Guilty Men was followed by a series of imitation tracts, mostly published during the war, but the most cogent and sophisticated presentation of this view came in 1964 with the publication by Martin Gilbert and Richard Gott of The Appeasers. In the following year Professor Cameron Watt referred in the Political Quarterly to the rise of a revisionist school and asserted that the image of Chamberlain as a pro-German dupe, ignorant of foreign affairs, was less easy to sustain. In 1966 Martin Gilbert published a partial retraction of his earlier views in The Roots of Appeasement, which emphasized that appeasement had to be seen as a policy that was pursued before Chamberlain became prime minister, although he castigated Chamberlain for continuing it. He also pointed to the fact that appeasement was a policy of rather more sensible dimensions than sheer one-sided concession. In 1968 Keith Robbins published Munich 1938, which attempted to look at Munich in the context of fifty years of Anglo-German relations without the encumbering notion of appeasement. He indicated the identity of view between appeasers and anti-appeasers and rightly asserted that, at bottom, Munich was the consequence of the desire to avoid another Anglo-German war, rather than an attempt to gain peace at any price.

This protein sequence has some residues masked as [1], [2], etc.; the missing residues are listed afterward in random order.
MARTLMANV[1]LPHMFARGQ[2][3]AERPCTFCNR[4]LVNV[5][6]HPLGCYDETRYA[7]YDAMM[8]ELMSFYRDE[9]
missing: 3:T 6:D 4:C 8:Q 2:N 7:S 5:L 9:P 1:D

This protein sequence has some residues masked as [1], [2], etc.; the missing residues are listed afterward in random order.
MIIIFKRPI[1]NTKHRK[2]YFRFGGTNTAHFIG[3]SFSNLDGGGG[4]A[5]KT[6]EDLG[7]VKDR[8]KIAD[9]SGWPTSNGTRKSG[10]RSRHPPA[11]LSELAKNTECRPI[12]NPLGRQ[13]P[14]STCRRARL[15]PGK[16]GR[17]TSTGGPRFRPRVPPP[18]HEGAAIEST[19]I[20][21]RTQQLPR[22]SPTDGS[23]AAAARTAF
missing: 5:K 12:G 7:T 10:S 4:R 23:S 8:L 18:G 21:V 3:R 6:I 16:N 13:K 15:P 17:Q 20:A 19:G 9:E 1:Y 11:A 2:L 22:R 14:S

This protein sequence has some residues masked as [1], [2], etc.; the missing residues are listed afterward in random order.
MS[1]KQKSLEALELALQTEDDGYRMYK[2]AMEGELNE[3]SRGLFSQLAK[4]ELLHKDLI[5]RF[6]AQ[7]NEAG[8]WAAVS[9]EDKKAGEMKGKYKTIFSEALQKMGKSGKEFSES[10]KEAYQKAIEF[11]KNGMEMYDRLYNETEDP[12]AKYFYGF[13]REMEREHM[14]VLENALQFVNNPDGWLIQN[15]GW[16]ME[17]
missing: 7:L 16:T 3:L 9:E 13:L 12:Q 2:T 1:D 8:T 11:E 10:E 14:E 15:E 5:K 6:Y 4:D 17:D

Once the fifty-year rule regarding access to public archives was relaxed in 1968, the rehabilitation of Chamberlain could proceed and might be said to have started with Maurice Cowling's The Impact of Hitler: British Politics and British Policy, 1933–1940 (1975). This curiously constructed work sought to interpret British politics in the 1930s in the context of British foreign policy, but it stressed the responsible nature of foreign policy under Chamberlain, which was designed to match British commitments with resources. Full rehabilitation might be said to have been achieved with John Charmley's Chamberlain and the Lost Peace (1989). According to Charmley, appeasement was justified to the last because Britain's involvement in war with Germany would be ruinous whether winner or loser. But he vitiates the argument for Chamberlain by concluding that the war itself was a mistake. Yet the degree to which Chamberlain's reputation has been enhanced is revealed in the way that post-revisionist critical works, such as R. A. C. Parker's Chamberlain and Appeasement, now recognize Chamberlain's intelligence, diligence, and administrative expertise.

The problem with all these accounts, though, is that they concentrate upon Chamberlain's premiership and foreign policy. This focus distorts the true image of Chamberlain's mission and contribution, which lay in domestic policy and social reform. He has, however, fared better at the hands of his principal biographers. The earliest official biography of Chamberlain, written by Keith Feiling, is still the best account of Chamberlain's entire life. Its interpretations have stood the test of time, as they have been steadily confirmed and buttressed by archival research. Iain Macleod's biography, concentrating as it does on presenting Chamberlain as a social reformer, is a valuable corrective to the mountain of literature on Chamberlain's foreign policy. The same can be said of David Dilks's first volume of an official life, which concentrates upon the years down to 1929.